We Don’t Pay Attention to Spinal Posture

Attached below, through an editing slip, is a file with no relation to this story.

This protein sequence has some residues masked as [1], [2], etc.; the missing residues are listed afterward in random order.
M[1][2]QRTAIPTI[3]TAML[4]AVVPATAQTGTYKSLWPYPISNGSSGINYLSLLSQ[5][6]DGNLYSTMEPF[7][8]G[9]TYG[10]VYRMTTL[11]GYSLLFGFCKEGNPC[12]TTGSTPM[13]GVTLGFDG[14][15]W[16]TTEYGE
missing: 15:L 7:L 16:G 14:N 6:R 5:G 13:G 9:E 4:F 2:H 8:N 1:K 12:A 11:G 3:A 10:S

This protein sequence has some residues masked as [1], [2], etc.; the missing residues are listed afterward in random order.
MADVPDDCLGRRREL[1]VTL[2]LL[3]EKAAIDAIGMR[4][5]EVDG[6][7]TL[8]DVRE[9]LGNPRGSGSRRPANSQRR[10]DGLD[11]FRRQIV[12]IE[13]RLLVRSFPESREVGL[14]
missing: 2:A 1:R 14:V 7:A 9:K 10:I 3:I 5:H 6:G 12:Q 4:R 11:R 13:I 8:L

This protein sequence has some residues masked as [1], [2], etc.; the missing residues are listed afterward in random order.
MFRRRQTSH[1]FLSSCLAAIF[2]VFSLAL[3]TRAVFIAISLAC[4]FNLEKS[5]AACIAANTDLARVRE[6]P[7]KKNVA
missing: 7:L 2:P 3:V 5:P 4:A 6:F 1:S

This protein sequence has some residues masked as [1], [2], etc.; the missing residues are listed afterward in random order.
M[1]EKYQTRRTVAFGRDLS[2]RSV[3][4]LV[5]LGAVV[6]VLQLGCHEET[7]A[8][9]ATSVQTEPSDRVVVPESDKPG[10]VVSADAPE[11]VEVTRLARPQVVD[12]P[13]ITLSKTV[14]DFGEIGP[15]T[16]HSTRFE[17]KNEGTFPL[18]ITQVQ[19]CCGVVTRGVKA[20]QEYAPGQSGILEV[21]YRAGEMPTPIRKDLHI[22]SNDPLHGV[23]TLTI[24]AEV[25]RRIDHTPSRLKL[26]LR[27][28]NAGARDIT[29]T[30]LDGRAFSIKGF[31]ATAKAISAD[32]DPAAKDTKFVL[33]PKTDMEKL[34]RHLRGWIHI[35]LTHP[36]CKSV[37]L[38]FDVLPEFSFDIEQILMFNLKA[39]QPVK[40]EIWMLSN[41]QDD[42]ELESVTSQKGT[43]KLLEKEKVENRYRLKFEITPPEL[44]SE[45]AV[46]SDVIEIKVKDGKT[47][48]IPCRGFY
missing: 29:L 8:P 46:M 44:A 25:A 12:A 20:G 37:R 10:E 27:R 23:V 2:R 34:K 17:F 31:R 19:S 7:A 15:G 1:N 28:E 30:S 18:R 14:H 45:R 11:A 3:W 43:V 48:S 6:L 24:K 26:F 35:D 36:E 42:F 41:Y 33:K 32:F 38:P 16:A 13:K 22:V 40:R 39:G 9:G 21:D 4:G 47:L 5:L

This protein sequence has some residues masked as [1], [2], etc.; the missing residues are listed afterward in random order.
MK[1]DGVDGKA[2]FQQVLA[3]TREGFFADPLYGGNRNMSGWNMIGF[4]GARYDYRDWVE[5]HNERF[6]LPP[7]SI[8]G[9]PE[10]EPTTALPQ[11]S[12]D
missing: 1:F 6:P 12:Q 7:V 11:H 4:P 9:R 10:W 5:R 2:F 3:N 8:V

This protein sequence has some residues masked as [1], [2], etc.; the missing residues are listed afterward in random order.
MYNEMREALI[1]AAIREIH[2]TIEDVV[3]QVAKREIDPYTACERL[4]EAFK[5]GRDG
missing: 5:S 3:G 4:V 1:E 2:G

One of the most common reasons for low-grade, gradual onset shoulder pain is the lack of proper posture in the neck and upper back. As you can imagine, poor posture in the upper spine can often lead to neck pain, headaches, and upper back pain and tension. What’s not obvious are the consequences of poor upper body posture on the shoulder blade and ultimately the shoulder joint. When you look at the anatomy of the shoulder blade that sits on the rib cage, the shape of the rib cage is essential for the normal movement of the shoulder blade, known as scapulothoracic kinesis. This is considered one of the three joints that make up the shoulder girdle, and the shoulder blade mobility has a direct impact on how the shoulder joint can move. Take a second and visualize the following scenario: you’re sitting at your laptop computer, having a hard time seeing the screen, and the desktop is lower than it should be. Your neck flexes forward, your upper back collapses, and your head extends at the upper neck. When the upper thoracic spine collapses into excessive flexion, known as hyperkyphosis, the shape of the ribcage also changes. The angles of the muscles supporting the shoulder blade also change, leading to decreased movement and a change in the socket position at the shoulder joint. Now, when the shoulder blade is not providing the movement it should be contributing and you need to perform an activity with your arm, the body uses the shoulder joint excessively and with abnormal movement patterns to achieve the movement. Eventually, repeated use of the shoulder joint in this unnatural position leads to repetitive, slow-onset injuries such as rotator cuff tendonitis, subacromial bursitis, or joint capsulitis, to name a few. In this case, the shoulder joint is the pain-causing structure but ultimately the root cause of the problem is the spinal posture and shoulder blade mobility.